House GOP Suddenly Turns on Cannabis

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WASHINGTON – It’s all fun and games until rescheduling looks imminent. Although they’ve seemed amenable to cannabis reform in the past, Republicans in the House of Representatives now are using procedural moves to block initiatives that would allow President Joe Biden, a Democrat, to claim partial completion of previous campaign promises.

This week alone, GOP-led House committees rejected three cannabis-friendly amendments to budget bills and added language that would block the Department of Justice (DOJ) from rescheduling cannabis as recommended by U.S. health officials.

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The House Committee on Rules, led by Chairman Michael C. Burgess (R-TX), blocked a defense bill amendment sponsored by Rep. Nancy Mace (R-SC) that would have protected military personnel from dismissal based solely on a non-violent cannabis-related offense. The committee also rejected Rep. Robert Garcia’s (D-CA) amendment to stop federal agencies from testing most job applicants for private cannabis use in states with regulations in place.

In addition, the committee blocked a proposed amendment from Rep. Gabe Vasquez (D-NM) that would have prevented the Department of Homeland Security (DHS) from using its funds to seize cannabis from state-legal operators. Since February, U.S. Customs and Border Protection (CBP) agents in New Mexico have seized regulated cannabis worth hundreds of thousands of dollars from at least fifteen state-licensed producers during traffic stops. CBP, a division of DHS, has federal law enforcement authority up to 100 miles inland of international borders. That, the agency claims, allows it to seize federal contraband even in states where cannabis is legal.

Meanwhile, Republican members of the appropriations subcommittee, led by Rep. Hal Rogers (R-KY), are employing the same strategy used in the pro-cannabis Rohrabacher-Farr amendment to execute an anti-cannabis agenda. Rohrabacher-Farr prohibits the DOJ from spending appropriated funds to interfere with state-legal medical cannabis programs, businesses, and patients. In this instance, a subcommittee marked up the 2025 appropriations bill for Commerce, Justice, Science, and Related Agencies with language blocking the DOJ from using appropriated funds to reschedule or remove cannabis from the Controlled Substances Act.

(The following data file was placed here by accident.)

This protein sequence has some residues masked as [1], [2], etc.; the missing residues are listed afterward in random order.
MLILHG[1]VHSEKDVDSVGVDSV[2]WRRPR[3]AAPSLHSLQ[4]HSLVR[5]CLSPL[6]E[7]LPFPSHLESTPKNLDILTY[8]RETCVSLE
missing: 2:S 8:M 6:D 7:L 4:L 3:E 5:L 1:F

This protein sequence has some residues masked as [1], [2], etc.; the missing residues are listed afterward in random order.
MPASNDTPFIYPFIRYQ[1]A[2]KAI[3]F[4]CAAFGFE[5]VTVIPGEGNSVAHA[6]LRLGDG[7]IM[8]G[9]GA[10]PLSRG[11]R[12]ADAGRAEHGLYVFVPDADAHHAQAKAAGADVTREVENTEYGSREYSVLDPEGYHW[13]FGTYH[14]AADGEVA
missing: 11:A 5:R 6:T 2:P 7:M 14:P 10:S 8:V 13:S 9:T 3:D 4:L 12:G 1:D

“None of the funds appropriated or otherwise made available by this Act may be used to reschedule marijuana (as such term is defined in section 102 of the Controlled Substances Act (21 U.S.C. 802)) or to remove marijuana from the schedules established under section 202 of the Controlled Substances Act (21 U.S.C. 812),” the bill states.

Generally speaking, the House has been the friendlier-to-the-industry congressional body. While relatively popular issues like cannabis banking reform historically have struggled in the Senate, the House has passed a version of the SAFE(R) Banking Act seven times. But in an election year that’s extremely polarized, any measure that could be construed as a win for Democrats may be dead on arrival, at least in the House.

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